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Michael Cookson
MusicWeb International, October 2015

Under Lorin Maazel’s baton the playing of the Teatro alla Scala di Milano is first class throughout together with an impressive contribution from the chorus. Without disrupting the flow, Maestro Maazel astutely makes sufficient gaps at the end of the arias for audience applause. Entertaining Violetta’s guest at the grand party the Spanish gypsies and picadors played by the La Scala ballet corps is magnificently enjoyable and such a colourful spectacle.

Treasurable and powerfully charged, Cavani’s staging as revived by Marina Bianchi deserves great praise. It makes for a solid first recommendation on Blu-ray. © 2015 MusicWeb International Read complete review

James A. Altena
Fanfare, September 2010

This review begins with a confession: Until now I have never been particularly taken with La Traviata. Despite owning two fine recordings (Moffo/Tucker on RCA and Cotrubas/Domingo on DG), and seeing it several times on stage, I have heretofore found it unconvincing as both drama and music. That has now changed completely, thanks to this flawed but compelling production. The reason can be stated very succinctly: Angela Gheorghiu. Her assumption of Violetta, both vocally and visually, is simply stunning. The voice has it all—phenomenal technical security and breath control from bottom to top, fluent coloratura (though one can visually see the physical effort involved in its production), secure intonation, beauty of tone, and the rare combination of lightness and weight needed to project all the different aspects of this notoriously difficult role. Equally critical, however, is her complete identification with the character, an assumption so total and natural that at times while viewing it I forget I am watching a performance. Her every facial expression and small gesture are telling; her plight and emotions so compelling that at several points tears well up in my eyes. Rarely have I been so moved upon viewing a film or stage production of a play or opera...For the most part, Lorin Maazel is an asset, and far superior to many other conductors of this work. His legendary technical command is always in evidence, and he shapes the whole score in an arch that properly makes Violetta’s outburst “Amami, Alfredo! Amami quant’io t’amo!” the fulcrum of the entire opera...Ramón Vargas generally sings well...The sets are traditional, opulent, and excellent and effective dramatic touch is the montage of Violetta’s remembrances shown during the act II orchestral prelude. The sound quality is good if not exceptional; the same can be said for the Blu-ray video.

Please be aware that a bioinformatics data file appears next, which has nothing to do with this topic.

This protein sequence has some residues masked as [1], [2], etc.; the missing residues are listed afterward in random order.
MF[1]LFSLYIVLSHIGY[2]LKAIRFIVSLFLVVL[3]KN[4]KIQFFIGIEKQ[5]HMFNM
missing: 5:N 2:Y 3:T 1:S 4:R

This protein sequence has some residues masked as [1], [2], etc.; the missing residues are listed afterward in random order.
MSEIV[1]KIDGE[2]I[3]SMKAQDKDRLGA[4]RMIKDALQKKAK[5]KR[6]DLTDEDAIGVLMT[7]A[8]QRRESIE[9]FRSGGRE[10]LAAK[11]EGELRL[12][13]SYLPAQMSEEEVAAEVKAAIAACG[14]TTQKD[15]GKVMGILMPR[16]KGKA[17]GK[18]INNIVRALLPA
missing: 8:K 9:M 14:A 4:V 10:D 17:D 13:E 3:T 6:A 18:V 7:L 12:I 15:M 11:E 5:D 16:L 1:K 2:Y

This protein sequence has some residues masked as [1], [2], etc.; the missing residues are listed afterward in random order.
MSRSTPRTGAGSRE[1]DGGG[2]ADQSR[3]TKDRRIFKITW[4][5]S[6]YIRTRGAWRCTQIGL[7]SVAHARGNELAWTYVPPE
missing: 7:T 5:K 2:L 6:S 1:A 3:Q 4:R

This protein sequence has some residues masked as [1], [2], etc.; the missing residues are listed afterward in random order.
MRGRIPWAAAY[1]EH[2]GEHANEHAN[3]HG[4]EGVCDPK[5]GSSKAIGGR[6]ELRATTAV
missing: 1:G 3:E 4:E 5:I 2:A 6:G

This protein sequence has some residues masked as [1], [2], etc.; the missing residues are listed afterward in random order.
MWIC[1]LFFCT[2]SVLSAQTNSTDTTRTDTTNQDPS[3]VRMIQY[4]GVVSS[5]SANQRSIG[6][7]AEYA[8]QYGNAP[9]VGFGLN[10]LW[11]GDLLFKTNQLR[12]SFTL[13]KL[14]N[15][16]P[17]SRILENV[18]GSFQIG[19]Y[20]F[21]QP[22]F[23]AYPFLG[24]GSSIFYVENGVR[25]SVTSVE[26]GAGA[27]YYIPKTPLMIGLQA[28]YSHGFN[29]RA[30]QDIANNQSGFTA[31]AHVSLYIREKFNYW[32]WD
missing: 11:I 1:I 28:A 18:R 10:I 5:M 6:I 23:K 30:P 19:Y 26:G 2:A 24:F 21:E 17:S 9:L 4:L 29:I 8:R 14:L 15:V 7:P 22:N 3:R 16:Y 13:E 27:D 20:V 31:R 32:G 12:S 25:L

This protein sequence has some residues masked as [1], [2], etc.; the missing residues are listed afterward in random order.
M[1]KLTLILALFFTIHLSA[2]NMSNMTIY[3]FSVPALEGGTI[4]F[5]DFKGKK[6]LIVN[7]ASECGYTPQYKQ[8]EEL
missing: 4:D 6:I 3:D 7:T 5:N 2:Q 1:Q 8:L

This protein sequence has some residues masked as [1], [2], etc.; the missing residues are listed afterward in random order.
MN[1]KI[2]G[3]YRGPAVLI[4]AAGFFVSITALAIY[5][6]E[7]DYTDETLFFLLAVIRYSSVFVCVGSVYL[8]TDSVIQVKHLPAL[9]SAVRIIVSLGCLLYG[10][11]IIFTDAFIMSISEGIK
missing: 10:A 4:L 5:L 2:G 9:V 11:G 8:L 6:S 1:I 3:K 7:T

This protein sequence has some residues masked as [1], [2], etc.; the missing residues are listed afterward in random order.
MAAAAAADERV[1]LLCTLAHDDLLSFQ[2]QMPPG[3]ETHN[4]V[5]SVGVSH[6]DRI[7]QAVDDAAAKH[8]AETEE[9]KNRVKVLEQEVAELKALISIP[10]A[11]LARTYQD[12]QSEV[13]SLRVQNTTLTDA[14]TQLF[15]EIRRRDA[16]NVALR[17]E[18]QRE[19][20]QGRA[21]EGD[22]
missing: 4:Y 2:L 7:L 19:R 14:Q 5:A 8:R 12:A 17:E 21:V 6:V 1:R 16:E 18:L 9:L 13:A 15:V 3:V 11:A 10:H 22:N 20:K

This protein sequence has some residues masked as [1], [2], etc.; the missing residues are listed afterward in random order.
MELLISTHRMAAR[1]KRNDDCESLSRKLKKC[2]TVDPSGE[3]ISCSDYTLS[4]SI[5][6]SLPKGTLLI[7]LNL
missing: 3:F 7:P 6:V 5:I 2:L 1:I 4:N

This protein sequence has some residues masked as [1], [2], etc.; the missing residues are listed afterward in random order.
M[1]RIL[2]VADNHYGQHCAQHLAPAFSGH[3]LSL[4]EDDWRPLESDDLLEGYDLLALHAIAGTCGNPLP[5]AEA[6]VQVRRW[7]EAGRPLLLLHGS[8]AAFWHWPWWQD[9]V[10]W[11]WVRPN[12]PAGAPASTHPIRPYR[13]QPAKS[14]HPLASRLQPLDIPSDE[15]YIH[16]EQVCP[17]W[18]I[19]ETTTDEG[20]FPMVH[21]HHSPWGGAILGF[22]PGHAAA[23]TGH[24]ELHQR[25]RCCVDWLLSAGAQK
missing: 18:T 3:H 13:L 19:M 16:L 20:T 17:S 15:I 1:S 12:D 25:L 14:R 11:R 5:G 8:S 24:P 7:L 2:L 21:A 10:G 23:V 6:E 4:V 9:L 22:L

Karl Lozier
Positive Feedback Online, May 2010

Here with this fine Blu-ray release of Verdi’s La Traviata, the appeal will probably be limited to opera lovers, particularly Verdi aficionados. Serious opera lovers often limit themselves to particular vocalists and at times to certain conductors. I have not kept up entirely with the current crop of famous opera vocalists, though the results here are very pleasing indeed. With its famous and well deserved reputation, seldom are productions of the famous La Scala less than very good. Here the recording and visuals enhance that reputation and as such, easily earns recommendation.

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